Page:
The majority of people use tattoos as a form of self-expression, making them a valuable and expressive tool. This is the most important reason (not the only one) why the LGBT community has quickly embraced tattooing and tattoo art in general. If you’re an LGBT person and you’re considering getting a tattoo but not quite sure if being “inked up” is an “smart” choice, this post will help you make the decision.
Main Reasons to Get a specific Tattoo.
Having a tattoo on its own can be a great way of self-expression. But why do people get unique or specific tattoos? These are only some of the reasons:
Unfortunately, the struggle with one’s own identity is a widespread problem in the LGBT community. This is why getting a gay-specific tattoo can serve as an easy way to confirm and make peace with one’s own sexual identity. Moreover, it is a perfect way to show pride in your preferences since you are making an eternal declaration using your body.
Making themselves recognizable to others in the community
Having a specific tattoo design tattooed can make identifying (or being identified as a) gay individual easy. This can be helpful when making friends, just communicating, or trying to find a date. However, these designs should be about your statement to the world. Hopefully, they don’t become some sort of name tag explaining who is gay and who is not. In my opinion, that approach would miss the subject completely.
This is complicated because sometimes, people who are not actually gay can have some of these tattoo motifs just to support their family members or friends.
In order to raise awareness…
Gay-specific tattoos are also the perfect way to raise awareness about the ongoing fight for LGBT rights. As we said before LGBT individuals often wear these tattoos, but many straight people who support the cause get them as well.
Origin and Meaning behind the Symbols used in LGBT Tattoos
When asked to think of a “gay” symbol, the rainbow from the pride flag is what often pops in front of most people’s eyes. There are a different variety of signs and symbols used to represent the LGBT community, and all of them have the ability to be great tattoo motifs. Here are some of the most commonly used symbols people use to design their ink.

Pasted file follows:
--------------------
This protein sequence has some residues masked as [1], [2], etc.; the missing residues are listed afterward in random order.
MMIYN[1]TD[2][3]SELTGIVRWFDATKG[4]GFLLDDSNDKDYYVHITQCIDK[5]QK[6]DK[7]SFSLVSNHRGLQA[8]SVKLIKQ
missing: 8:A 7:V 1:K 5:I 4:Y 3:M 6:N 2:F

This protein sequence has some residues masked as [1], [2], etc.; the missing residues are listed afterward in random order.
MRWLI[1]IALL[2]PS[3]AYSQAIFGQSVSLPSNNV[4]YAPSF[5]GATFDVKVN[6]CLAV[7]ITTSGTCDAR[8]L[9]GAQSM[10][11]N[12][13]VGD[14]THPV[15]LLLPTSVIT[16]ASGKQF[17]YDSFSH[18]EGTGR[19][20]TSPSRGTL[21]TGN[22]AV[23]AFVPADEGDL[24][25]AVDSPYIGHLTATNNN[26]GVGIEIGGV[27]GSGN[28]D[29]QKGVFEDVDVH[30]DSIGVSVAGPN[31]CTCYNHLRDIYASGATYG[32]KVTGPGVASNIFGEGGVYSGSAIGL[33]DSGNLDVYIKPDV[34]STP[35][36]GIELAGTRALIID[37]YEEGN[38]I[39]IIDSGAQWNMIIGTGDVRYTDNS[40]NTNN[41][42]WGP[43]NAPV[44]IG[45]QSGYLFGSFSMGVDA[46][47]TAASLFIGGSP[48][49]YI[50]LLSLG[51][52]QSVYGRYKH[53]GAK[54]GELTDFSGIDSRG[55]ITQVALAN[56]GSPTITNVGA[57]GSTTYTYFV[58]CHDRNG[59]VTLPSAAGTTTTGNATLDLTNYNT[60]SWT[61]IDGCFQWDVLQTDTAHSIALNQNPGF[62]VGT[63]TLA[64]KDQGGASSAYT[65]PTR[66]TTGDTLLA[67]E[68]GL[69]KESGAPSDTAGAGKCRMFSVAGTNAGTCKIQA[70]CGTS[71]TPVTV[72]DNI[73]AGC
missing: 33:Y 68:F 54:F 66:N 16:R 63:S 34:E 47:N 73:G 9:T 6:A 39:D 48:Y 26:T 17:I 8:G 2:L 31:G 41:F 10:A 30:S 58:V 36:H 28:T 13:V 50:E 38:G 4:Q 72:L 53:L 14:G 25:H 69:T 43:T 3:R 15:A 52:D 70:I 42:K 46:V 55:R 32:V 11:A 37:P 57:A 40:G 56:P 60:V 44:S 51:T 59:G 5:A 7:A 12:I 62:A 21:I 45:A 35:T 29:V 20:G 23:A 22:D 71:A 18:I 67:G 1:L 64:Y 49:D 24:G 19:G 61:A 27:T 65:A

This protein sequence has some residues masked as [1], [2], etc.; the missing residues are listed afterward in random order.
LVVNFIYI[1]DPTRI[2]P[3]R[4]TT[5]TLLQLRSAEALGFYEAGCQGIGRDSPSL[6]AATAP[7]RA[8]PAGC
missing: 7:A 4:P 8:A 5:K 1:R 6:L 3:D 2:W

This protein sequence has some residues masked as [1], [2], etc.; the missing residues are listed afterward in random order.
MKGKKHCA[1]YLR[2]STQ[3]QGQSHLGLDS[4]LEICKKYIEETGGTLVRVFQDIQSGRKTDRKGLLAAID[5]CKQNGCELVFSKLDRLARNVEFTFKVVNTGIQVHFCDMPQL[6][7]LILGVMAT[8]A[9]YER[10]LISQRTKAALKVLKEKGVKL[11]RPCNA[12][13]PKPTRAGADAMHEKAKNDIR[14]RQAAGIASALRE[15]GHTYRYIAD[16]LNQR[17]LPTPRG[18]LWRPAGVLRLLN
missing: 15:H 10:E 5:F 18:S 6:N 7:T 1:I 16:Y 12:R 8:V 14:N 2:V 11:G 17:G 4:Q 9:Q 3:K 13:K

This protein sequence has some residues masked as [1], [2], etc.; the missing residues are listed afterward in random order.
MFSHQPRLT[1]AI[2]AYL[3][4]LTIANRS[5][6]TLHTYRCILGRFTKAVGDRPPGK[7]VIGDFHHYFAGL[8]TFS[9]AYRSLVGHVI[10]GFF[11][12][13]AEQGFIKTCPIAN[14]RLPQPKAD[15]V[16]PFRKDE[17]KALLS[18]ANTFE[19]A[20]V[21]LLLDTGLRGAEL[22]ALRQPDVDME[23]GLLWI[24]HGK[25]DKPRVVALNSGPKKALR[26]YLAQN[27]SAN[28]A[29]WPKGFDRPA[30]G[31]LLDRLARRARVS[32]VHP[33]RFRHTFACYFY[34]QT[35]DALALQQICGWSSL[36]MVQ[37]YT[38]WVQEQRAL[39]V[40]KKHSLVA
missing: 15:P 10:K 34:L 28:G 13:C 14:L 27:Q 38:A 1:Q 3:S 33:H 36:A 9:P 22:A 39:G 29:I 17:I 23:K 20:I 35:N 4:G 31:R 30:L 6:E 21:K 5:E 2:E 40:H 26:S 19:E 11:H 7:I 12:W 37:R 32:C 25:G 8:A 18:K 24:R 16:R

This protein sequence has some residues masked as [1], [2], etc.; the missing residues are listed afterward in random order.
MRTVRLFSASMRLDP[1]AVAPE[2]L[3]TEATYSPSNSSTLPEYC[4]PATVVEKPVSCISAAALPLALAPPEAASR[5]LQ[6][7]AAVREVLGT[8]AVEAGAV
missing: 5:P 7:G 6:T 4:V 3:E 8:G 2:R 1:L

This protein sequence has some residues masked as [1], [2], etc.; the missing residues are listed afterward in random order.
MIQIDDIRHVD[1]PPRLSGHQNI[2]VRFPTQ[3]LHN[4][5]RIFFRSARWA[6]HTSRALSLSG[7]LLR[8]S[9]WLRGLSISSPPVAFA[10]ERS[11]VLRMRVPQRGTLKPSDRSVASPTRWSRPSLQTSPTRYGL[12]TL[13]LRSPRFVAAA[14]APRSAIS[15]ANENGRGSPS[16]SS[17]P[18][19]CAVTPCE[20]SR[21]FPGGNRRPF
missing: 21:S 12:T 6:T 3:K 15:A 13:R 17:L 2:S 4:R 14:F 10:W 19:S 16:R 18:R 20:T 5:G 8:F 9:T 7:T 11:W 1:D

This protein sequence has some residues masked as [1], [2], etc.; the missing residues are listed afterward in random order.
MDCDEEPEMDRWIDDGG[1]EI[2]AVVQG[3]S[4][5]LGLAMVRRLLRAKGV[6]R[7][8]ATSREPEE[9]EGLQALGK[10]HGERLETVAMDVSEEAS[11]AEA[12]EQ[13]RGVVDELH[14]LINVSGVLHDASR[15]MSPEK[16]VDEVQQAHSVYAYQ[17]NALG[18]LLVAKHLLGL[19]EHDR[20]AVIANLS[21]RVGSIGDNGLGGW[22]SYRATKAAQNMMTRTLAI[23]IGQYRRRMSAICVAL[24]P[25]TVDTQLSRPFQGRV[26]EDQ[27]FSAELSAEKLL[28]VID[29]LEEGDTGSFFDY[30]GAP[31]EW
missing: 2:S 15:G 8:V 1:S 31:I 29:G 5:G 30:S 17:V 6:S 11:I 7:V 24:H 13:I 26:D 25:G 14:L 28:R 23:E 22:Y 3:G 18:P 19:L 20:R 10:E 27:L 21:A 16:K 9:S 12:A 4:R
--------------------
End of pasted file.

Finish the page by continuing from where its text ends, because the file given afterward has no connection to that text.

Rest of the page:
The year 1995 is when the equal sign became a symbol for LGBT. At that time, it was released as a rebranding logo for the Human Rights Campaign (previously known as the Human Rights Campaign Fund). This is a sign used worldwide to promote LGBT rights and has been highly influential in promoting the cause. In fact, a red version of the sign was used in 2013 on Facebook by the HRC, permitting people to update their profile pictures to show their support. It was a real success; Facebook saw a 120% increase in updating profile pictures!
The Gay Activist Alliance first popularized this symbol in 1970. Since then, the Lambda symbol has been used to show dedication to the fight for LGBT rights. Initially, this Greek symbol was used by a group of Greek warriors acknowledged for their willingness to continue fighting until death and their habit of entering into battle escorted by their younger, male romantic partners.
This symbol was designed by David Spada (a New York jewelry designer) in 1991 and represents a very popular and trendy symbol of gay pride. There are different names for them (such as rainbow rings and “fruit loops”) and have even been adapted towards other LGBT causes such as bi pride.
The purple hand became a sign for gay rights activism after a protest on October 31, 1969, by the Gay Liberation Front. What began as a nonviolent protest quickly turned sour when protesters had ink dropped on them from above, and police accosted them. However, before being attacked, the protesters began to use the ink to leave “purples hands” on buildings in downtown San Francisco. Therefore, the purple hand became a symbol of the fight for gay rights.
Used by lesbians and feminists alike, the Labrys represents a double-edged ax that symbolizes female power strength.
Nazis initially used pink triangles to categorize and shame gay men trapped in concentration camps. However, the symbol is used today to signify persistence and support for the fight against homophobia.
With everything being said, remember to think long and hard before getting a tattoo because tattoos are (sort of) permanent. However, don’t be afraid to start small. You can always build upon the design if you want that. Whatever you get, you’ll definitely fall in love with your next tattoo, whether it is big, small, or somewhere in-between. Remember that you don’t have to be a member of the LGBT community to get this kind of tattoo and express your support for human rights.